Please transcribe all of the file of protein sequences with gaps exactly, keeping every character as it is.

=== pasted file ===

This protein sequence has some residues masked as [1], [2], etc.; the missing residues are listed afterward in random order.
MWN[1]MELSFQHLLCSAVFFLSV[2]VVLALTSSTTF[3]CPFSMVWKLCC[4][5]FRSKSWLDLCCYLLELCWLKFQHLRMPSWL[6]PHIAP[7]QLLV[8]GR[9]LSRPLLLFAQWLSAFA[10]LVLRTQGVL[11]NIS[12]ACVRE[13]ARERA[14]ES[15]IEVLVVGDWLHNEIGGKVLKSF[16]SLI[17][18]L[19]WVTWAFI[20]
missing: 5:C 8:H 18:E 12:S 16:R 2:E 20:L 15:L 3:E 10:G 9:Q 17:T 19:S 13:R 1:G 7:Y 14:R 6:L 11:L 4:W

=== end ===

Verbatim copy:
This protein sequence has some residues masked as [1], [2], etc.; the missing residues are listed afterward in random order.
MWN[1]MELSFQHLLCSAVFFLSV[2]VVLALTSSTTF[3]CPFSMVWKLCC[4][5]FRSKSWLDLCCYLLELCWLKFQHLRMPSWL[6]PHIAP[7]QLLV[8]GR[9]LSRPLLLFAQWLSAFA[10]LVLRTQGVL[11]NIS[12]ACVRE[13]ARERA[14]ES[15]IEVLVVGDWLHNEIGGKVLKSF[16]SLI[17][18]L[19]WVTWAFI[20]
missing: 5:C 8:H 18:E 12:S 16:R 2:E 20:L 15:L 3:E 10:G 9:Q 17:T 19:S 13:R 1:G 7:Y 14:R 6:L 11:L 4:W